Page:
News

System leaders sign Statement of Declaration on tackling health inequalities and advancing equality

At the System Leaders Forum on Tuesday 11 March Sir David Nicholson led the way in making his commitment to advancing equality and tackling health inequalities by signing a Statement of Declaration.

By signing the declaration he has pledged to champion change on bringing together the equality and health inequalities agenda and raise ambition at every level of the system to remove barriers to change.

As chair of the Equality and Diversity Council Sir David also asked all members of the Health and Care System Leaders Forum, representing the major health and care organisations, to personally sign the declaration.

Sir David Nicholson, CEO of NHS England and Chair of the Equality and Diversity Council, said: “The health and care system needs to place the promotion of equality and tackling of health inequalities at the heart of everything it does. By signing this statement, the members of the Health and Care System Leader’s Forum, representing some of the major health and care organisations, have shown their commitment to working together on this important agenda.”

Over the coming weeks, more health and care organisations will be asked to pledge their commitment to support the work of the council by signing the statement.

So far, nine organisations have signed the statement; NHS England, Monitor, NHS Trust Development Authority, NICE, Care Quality Commission, Health Education England, Health and Social Care Information Centre, Public Health England and the Department of Health.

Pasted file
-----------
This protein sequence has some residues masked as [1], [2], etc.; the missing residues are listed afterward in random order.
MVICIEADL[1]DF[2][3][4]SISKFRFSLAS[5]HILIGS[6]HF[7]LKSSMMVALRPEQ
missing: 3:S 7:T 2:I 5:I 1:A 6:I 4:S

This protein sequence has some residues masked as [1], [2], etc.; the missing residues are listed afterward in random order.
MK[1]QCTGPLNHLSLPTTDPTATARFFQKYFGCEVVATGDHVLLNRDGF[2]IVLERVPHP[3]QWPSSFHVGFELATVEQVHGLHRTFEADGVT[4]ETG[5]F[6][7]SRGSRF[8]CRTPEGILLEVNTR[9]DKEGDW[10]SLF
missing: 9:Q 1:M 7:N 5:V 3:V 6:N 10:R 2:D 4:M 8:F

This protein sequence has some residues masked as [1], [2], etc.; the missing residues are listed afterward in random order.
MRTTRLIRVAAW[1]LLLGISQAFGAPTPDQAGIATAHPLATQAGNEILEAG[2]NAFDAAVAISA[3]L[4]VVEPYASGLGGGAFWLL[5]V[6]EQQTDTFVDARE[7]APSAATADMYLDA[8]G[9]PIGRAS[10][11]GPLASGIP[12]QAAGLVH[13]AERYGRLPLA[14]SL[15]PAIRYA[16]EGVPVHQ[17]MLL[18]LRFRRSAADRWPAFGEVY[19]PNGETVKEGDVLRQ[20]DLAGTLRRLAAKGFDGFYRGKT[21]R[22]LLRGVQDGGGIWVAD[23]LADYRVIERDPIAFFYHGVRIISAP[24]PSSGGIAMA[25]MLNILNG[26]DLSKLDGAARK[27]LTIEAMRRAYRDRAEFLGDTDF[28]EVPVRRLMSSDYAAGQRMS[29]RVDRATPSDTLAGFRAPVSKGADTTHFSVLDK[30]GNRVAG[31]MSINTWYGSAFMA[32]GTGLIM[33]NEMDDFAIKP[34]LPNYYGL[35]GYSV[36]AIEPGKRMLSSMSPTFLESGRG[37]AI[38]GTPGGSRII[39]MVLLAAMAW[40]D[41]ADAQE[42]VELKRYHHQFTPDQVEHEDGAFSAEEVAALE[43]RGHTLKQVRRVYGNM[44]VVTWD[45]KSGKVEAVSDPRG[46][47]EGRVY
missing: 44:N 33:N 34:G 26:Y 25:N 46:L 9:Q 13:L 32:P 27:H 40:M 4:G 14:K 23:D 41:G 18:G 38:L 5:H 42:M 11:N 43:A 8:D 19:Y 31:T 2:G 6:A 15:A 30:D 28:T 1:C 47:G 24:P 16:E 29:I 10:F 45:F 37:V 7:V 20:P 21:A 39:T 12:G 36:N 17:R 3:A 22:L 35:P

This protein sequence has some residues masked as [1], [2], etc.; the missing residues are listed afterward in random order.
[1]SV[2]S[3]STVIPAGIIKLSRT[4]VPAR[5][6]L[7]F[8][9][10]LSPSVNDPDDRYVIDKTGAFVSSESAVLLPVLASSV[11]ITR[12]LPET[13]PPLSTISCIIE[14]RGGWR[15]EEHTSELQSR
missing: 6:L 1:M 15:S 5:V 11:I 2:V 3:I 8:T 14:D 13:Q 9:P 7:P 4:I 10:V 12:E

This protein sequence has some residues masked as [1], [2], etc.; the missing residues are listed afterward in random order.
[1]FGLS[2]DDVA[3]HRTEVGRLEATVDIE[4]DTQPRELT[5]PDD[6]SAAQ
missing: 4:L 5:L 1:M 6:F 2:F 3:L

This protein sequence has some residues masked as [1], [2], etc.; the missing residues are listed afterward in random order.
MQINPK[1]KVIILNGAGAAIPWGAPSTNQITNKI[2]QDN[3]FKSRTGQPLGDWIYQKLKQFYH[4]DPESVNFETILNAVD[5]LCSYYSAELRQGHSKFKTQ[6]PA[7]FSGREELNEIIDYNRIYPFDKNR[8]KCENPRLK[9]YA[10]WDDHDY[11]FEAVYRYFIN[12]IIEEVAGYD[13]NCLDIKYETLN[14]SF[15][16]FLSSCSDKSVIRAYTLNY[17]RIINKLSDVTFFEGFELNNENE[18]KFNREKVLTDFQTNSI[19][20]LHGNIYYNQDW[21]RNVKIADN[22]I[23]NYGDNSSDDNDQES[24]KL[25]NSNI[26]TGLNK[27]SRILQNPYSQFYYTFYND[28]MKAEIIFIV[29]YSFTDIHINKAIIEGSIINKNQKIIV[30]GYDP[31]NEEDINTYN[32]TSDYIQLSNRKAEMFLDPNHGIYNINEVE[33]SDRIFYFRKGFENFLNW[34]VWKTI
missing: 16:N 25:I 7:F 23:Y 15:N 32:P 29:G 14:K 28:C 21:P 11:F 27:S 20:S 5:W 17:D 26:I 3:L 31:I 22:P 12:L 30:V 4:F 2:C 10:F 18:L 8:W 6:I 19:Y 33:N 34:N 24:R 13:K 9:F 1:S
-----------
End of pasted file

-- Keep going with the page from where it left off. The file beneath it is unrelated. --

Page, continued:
This is the first time that the senior leaders from health and social care have personally committed to work together to promote equality and tackle health inequalities.

Categories: HomeNews

Tags:

2 comments

  1. Lynn Vaughan says:

    Where can I see the content of the declaration please?
    Why is it not on the equality and diversity page or the Equality council page?
    Thank you

  2. roger kline says:

    I cant see the statement?

    That might help me understand what this means in practice. Does it, for example, acknowledge that for BME staff, the last ten years have been a period of standstill punctuated by retreat on almost every measure and that virtually none of the leading staff in these nine organisations are BME

    We need to move positively forward but we will not on this issue unless we acknowledge how poorly we have done on the BME workforce locally and nationally – and acknowledge that (as per West and Dawson) this has an impact on patient care.

    We need specific urgent practical radical action or BME staff will be even further disillusioned and NHS care will suffer. What is proposed?